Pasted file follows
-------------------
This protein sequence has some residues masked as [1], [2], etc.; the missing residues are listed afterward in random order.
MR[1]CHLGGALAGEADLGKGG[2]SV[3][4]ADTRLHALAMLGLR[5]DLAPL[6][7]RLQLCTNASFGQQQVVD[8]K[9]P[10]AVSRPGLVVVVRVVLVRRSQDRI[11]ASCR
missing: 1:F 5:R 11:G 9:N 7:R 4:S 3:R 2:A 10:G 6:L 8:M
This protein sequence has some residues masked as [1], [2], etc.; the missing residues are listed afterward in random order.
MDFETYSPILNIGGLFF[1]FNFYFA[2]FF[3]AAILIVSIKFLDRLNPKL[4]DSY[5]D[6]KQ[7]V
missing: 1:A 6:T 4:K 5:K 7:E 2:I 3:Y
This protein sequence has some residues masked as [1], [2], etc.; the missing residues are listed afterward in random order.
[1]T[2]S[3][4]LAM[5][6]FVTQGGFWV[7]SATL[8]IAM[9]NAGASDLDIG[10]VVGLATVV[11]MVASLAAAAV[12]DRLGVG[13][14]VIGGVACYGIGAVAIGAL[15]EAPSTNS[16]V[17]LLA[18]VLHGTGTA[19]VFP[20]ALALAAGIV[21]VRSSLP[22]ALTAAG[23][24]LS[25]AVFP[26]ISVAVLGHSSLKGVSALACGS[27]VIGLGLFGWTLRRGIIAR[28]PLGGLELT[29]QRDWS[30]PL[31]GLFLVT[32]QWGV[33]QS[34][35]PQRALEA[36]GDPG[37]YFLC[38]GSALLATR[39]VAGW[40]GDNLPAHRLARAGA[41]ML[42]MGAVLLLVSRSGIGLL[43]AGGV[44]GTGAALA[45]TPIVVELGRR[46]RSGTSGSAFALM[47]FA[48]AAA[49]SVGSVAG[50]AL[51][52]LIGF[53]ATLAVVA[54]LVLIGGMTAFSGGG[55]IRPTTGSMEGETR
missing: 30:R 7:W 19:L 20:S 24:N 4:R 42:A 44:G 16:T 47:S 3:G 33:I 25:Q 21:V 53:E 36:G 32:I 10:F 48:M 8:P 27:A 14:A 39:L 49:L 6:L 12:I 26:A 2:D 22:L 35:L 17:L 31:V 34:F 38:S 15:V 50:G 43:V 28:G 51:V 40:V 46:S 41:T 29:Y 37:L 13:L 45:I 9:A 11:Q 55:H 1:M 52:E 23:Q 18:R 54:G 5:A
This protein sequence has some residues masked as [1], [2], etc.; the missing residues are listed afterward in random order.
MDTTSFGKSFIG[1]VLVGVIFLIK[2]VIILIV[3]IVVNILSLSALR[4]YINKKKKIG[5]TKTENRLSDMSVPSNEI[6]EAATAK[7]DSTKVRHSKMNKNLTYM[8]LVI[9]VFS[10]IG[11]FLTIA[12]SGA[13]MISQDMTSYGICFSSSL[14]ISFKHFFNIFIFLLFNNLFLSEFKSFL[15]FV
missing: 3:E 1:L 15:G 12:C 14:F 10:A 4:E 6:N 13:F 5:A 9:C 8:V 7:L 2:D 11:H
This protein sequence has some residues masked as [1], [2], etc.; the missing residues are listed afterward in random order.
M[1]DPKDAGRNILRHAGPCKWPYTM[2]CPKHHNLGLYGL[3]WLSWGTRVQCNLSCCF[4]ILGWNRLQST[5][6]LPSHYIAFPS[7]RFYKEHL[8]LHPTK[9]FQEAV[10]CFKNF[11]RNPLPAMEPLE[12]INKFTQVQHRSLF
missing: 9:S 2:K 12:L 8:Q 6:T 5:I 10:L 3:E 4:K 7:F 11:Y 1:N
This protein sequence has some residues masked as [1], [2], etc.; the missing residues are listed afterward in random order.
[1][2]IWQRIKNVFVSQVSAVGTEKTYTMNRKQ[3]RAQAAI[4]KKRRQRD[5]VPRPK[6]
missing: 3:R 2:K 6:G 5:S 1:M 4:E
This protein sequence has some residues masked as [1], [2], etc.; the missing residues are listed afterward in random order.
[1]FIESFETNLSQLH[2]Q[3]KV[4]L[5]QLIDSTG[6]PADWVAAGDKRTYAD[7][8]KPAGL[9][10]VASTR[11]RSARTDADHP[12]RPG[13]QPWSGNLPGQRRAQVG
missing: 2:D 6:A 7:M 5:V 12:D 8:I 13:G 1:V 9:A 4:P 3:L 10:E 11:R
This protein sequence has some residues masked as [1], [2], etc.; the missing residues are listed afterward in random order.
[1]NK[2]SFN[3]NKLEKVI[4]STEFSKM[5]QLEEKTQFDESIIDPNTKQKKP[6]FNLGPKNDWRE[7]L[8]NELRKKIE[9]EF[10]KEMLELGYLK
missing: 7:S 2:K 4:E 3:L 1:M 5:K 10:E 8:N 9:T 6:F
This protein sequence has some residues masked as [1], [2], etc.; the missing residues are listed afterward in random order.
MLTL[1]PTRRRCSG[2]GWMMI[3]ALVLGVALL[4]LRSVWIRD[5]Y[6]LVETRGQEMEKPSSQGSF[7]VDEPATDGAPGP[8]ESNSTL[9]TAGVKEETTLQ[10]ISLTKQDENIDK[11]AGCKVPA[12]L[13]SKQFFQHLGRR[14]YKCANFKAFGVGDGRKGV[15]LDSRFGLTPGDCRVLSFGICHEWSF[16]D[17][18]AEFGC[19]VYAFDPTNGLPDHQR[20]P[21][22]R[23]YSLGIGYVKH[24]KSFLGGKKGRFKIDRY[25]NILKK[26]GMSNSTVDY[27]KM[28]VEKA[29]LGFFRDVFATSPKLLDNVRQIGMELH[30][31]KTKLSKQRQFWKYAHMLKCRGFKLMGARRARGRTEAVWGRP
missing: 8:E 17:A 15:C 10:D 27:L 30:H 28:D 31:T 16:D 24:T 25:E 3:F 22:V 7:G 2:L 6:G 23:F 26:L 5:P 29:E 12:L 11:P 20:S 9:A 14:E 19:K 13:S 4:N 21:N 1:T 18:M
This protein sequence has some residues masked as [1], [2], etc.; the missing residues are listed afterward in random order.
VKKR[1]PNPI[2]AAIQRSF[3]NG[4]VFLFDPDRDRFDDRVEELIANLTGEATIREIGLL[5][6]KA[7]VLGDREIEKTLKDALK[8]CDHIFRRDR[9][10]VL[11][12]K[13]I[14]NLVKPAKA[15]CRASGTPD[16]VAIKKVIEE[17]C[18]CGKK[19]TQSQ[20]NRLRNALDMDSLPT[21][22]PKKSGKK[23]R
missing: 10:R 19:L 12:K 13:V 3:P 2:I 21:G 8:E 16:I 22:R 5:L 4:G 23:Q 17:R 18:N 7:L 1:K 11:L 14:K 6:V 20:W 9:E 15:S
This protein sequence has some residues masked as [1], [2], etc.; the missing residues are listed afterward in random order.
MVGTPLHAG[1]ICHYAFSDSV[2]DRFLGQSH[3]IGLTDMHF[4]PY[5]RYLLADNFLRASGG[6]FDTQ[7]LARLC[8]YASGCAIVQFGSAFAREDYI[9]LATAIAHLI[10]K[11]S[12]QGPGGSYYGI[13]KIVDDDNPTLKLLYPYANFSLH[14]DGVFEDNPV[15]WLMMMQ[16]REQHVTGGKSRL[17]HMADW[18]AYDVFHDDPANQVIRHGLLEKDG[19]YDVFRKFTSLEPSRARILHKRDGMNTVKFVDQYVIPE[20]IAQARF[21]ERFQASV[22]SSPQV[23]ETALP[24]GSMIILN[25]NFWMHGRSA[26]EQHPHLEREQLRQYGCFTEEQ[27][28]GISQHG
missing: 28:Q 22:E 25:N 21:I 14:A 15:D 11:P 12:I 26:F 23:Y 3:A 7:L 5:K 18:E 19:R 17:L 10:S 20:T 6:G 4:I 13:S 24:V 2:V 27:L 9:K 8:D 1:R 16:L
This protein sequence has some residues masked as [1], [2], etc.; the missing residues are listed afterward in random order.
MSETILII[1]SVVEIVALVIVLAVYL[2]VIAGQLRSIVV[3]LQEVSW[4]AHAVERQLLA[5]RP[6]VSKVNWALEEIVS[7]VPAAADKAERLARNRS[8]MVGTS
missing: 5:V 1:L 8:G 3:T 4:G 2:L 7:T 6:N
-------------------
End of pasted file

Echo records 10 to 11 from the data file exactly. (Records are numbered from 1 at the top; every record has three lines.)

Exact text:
This protein sequence has some residues masked as [1], [2], etc.; the missing residues are listed afterward in random order.
VKKR[1]PNPI[2]AAIQRSF[3]NG[4]VFLFDPDRDRFDDRVEELIANLTGEATIREIGLL[5][6]KA[7]VLGDREIEKTLKDALK[8]CDHIFRRDR[9][10]VL[11][12]K[13]I[14]NLVKPAKA[15]CRASGTPD[16]VAIKKVIEE[17]C[18]CGKK[19]TQSQ[20]NRLRNALDMDSLPT[21][22]PKKSGKK[23]R
missing: 10:R 19:L 12:K 13:V 3:P 2:I 21:G 8:E 16:I 22:R 5:L 4:G 23:Q 17:R 18:N 7:L 1:K 11:L 14:K 6:V 20:W 9:E 15:S
This protein sequence has some residues masked as [1], [2], etc.; the missing residues are listed afterward in random order.
MVGTPLHAG[1]ICHYAFSDSV[2]DRFLGQSH[3]IGLTDMHF[4]PY[5]RYLLADNFLRASGG[6]FDTQ[7]LARLC[8]YASGCAIVQFGSAFAREDYI[9]LATAIAHLI[10]K[11]S[12]QGPGGSYYGI[13]KIVDDDNPTLKLLYPYANFSLH[14]DGVFEDNPV[15]WLMMMQ[16]REQHVTGGKSRL[17]HMADW[18]AYDVFHDDPANQVIRHGLLEKDG[19]YDVFRKFTSLEPSRARILHKRDGMNTVKFVDQYVIPE[20]IAQARF[21]ERFQASV[22]SSPQV[23]ETALP[24]GSMIILN[25]NFWMHGRSA[26]EQHPHLEREQLRQYGCFTEEQ[27][28]GISQHG
missing: 28:Q 22:E 25:N 21:I 14:A 15:D 11:P 12:I 26:F 23:Y 3:A 7:L 5:K 18:E 19:R 17:L 10:S 20:T 6:G 4:I 13:S 24:V 2:V 27:L 9:K 8:D 1:R 16:L